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Collaborative Learning

WISR actively encourages and facilitates cooperation between students.  Indeed, two or more students may enroll together with the intent of pursuing their degrees collaborative–in total, or in part.

At WISR, faculty actively encourage collaboration between students, in several ways:
1. Faculty inform students when their interests may overlap with the interests of other current students, and alumni, as well. If the student expresses the desire to follow up, faculty will facilitate students contacting one another.

2. If two, or more, students wish to collaborate in working on a course, independent study project, or even a thesis–discussing readings, and sharing research and writing responsibilities on the culminating paper or thesis, this is very permissible, and even enthusiastically encouraged. Recently, two MFT students who got to know each other through the MFT seminars early in their studies at WISR, ended up doing over half of their MFT studies, including the MA thesis, as collaborative projects. They feel that they learned more this way, were able to support one another, and better sustain their momentum through the program by working together. Indeed, faculty believed that this also contributed to the especially outstanding research, reading and papers that the two students completed during their studies.

WISR’s only requirement for collaborating students is that each one writes their own “end of project” course syllabus form, and that they also write a paragraph or two on their separate and particular, individual contributions to the collaboration.  Each student must of course do the quality and quantity of work expected for that course or thesis, and for to earn the number of semester units of credit granted.  It is our experience that collaborating students almost always learn more, do more and are more deeply engaged than if they had studied by themselves.

3. In one instance, over five years ago, two students enrolled in the Doctoral program together with the intention of doing their entire program of studies together, which they subsequently completed with a high degree of satisfaction and outstanding results. The two students had known each other, and collaborated, for over 10 years prior to enrolling at WISR. Their studies centered around their involvement with and commitment to the preservation, documentation and dissemination of the Omaha cultural history. Most of their pre-dissertation projects, as well as their outstanding dissertation, will eventually be published. Some of their accomplishments are already being used in educational innovations and community development initiatives in and near the Omaha reservation in Nebraska. One of the colleagues is an Omaha man, who founded the Omaha Tribal Historical Research Project (OTHRP), which is designated by the tribe as the cultural authority of the Omaha people. The other colleague is a European American woman, with strong previous experience in expertise and art and writing, and with a history of having insightfully and respectfully learned about the ways of the Omaha and their history. They combined their special expertise in ways that truly resulted in the “whole being greater than the sum of its parts.” In this case, the students were from very different cultural backgrounds and even had different (but occasionally overlapping) interests. At WISR’s recent 40th Anniversary Celebration, Margery Coffey gave a testimonial on how WISR’s encouragement of this sort of collaboration enabled Dennis Hastings and herself to not only obtain their doctoral degrees, but also to make important contributions to the Omaha people, their communities and the preservation of Omaha culture.  They have asked us to share Margery’s presentation.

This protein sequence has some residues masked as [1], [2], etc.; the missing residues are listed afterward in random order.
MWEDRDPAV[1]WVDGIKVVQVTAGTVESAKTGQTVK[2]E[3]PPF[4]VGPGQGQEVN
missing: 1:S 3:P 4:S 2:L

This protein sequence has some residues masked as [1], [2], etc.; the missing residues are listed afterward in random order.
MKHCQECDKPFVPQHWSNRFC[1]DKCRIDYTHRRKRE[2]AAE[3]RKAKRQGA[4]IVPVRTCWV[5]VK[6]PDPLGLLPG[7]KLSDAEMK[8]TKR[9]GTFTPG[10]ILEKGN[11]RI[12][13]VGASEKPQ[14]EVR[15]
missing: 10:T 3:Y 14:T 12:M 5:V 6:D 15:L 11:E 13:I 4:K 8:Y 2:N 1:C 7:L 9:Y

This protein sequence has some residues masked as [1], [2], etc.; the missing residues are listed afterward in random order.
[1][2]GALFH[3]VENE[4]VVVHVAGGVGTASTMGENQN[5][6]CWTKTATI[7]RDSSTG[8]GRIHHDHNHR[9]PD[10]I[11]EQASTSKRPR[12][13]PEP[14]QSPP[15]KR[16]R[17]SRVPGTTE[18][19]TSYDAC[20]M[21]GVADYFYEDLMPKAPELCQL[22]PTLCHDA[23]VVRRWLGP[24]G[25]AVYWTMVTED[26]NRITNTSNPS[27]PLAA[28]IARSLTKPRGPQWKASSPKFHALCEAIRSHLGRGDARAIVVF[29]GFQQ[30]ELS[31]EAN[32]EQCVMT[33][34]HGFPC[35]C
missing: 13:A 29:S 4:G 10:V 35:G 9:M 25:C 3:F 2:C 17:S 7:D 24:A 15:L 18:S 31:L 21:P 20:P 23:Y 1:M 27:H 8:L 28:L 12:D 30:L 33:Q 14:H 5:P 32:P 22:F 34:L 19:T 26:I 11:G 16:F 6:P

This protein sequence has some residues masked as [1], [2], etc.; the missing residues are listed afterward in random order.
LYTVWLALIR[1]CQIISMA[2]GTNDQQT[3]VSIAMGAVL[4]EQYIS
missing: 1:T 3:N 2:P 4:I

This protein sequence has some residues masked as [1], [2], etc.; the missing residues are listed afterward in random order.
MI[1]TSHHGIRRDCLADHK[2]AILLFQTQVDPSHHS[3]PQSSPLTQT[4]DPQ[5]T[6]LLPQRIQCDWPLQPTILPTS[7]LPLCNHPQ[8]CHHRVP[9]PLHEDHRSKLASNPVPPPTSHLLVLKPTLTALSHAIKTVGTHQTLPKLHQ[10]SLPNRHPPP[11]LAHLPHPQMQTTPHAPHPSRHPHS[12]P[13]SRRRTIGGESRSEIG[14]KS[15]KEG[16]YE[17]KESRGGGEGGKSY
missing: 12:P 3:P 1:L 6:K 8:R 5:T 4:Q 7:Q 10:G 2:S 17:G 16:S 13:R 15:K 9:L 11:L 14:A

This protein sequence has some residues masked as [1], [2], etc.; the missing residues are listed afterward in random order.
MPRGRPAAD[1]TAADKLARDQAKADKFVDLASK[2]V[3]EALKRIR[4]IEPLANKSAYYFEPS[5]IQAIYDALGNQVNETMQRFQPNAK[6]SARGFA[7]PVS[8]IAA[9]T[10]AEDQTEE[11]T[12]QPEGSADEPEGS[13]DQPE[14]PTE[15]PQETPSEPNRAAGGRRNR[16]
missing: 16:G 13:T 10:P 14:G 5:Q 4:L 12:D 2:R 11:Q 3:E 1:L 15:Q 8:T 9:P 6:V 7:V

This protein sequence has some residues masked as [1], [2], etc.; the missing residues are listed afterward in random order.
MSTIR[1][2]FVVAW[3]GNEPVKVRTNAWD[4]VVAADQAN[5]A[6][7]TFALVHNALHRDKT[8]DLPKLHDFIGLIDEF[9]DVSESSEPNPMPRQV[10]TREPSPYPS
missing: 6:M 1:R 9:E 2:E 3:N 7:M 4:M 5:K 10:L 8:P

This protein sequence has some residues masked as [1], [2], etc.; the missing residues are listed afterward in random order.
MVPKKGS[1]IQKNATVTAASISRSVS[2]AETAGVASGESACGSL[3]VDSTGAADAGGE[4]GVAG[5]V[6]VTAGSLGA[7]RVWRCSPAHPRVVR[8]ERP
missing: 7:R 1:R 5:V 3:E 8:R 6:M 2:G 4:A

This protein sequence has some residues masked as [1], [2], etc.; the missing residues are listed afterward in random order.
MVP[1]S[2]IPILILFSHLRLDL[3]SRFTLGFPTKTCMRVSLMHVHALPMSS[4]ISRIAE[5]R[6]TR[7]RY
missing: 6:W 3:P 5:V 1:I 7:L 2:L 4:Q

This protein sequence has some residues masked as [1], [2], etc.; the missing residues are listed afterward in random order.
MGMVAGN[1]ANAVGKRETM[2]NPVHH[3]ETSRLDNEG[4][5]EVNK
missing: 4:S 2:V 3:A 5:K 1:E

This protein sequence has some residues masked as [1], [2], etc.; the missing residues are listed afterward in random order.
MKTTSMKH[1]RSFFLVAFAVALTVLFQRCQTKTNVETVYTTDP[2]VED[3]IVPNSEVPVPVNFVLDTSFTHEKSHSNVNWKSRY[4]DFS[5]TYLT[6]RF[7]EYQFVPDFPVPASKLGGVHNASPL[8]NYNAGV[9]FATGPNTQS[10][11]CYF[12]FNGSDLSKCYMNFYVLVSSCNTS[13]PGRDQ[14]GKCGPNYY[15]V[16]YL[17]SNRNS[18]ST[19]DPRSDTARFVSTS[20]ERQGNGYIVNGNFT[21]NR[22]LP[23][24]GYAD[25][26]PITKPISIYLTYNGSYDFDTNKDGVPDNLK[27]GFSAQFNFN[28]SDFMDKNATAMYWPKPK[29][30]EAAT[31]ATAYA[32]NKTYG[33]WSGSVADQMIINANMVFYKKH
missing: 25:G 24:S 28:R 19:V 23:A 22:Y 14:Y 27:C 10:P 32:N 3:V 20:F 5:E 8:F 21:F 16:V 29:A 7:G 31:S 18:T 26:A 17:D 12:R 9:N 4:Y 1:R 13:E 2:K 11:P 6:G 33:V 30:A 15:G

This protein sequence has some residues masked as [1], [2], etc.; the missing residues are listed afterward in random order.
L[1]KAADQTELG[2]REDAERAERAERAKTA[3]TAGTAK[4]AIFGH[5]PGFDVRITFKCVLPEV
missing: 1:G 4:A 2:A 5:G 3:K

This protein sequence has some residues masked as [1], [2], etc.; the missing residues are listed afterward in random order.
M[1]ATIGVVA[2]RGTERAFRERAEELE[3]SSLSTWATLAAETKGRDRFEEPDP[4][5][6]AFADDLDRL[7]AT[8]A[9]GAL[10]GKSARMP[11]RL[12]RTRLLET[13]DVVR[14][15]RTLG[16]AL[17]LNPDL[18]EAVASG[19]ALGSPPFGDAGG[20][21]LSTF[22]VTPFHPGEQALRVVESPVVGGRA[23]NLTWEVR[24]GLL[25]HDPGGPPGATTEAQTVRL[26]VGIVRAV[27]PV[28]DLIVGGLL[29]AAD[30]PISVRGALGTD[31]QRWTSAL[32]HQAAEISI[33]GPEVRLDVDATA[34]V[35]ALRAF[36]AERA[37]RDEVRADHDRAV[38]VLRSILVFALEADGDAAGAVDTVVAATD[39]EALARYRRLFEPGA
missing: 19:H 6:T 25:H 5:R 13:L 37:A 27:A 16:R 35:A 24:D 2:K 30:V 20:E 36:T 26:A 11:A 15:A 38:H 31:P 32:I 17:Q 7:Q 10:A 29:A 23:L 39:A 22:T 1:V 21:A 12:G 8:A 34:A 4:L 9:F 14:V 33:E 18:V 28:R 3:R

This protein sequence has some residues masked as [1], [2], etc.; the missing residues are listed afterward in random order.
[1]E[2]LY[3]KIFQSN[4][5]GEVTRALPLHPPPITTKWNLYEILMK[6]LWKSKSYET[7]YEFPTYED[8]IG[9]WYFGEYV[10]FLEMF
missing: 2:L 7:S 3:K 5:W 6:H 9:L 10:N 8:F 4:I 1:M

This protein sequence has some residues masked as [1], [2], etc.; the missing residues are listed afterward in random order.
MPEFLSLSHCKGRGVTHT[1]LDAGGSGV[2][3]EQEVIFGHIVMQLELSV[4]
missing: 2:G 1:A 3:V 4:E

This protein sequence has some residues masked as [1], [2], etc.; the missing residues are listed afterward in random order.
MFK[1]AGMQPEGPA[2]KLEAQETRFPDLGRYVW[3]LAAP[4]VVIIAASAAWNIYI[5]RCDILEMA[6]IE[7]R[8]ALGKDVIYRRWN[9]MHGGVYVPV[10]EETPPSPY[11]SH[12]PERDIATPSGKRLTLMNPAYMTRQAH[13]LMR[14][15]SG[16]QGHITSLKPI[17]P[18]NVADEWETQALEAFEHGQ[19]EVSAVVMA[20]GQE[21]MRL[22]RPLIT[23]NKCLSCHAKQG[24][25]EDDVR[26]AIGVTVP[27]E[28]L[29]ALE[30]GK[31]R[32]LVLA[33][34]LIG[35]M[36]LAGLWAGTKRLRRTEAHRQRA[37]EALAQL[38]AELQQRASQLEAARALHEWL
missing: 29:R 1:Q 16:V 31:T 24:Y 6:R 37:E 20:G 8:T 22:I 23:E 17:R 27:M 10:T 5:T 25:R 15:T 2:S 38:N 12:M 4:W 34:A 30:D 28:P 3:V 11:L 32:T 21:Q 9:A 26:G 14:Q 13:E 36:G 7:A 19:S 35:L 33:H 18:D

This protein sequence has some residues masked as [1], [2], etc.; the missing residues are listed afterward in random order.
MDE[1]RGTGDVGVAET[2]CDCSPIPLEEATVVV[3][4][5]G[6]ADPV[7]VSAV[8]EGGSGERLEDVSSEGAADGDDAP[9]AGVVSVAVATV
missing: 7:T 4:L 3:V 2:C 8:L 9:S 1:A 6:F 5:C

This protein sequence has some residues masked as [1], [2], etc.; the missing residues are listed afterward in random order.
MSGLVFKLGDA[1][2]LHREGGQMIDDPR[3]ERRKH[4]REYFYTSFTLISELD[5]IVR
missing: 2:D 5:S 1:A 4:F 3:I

For interested students, WISR faculty are currently conducting at least one seminar, as a group coaching session, each month—where students can come together with one or two faculty, to discuss their learning process, accomplishment and challenges, in order to get support and guidance from other students and faculty. These group learning and coaching sessions are available on-site and simultaneously by video conference and telephone conference call to students in all geographic areas. 

Nasira Abdul-Aleem, WISR MFT student (R) and WISR Board and faculty member, Vera Labat (L)

Nasira Abdul-Aleem, WISR MFT student (R) and WISR Board and faculty member, Vera Labat (L)

These group collaborations and coaching sessions will be in addition to, not instead of the personalized advising sessions with faculty. It is anticipated that this will provide yet a further dimension to the support for student learning at WISR, and that it may also result in more students discovering ways to collaborate with one another on their WISR learning projects and studies.

Note that this emphasis on collaboration is in contrast to the tendency in some academic institutions to set students against each other in competition for the “best grades” or to see getting help from others as “cheating.” Note also that the most advanced, creative inquiry in the sciences and in most fields for that matter, is today pursued by collaboration among individuals wording together on multidisciplinary teams. The diverse perspectives provided by a team of individuals with varying life experiences and ways of looking at things are often very, very valuable to creative accomplishments and major breakthroughs in most fields.

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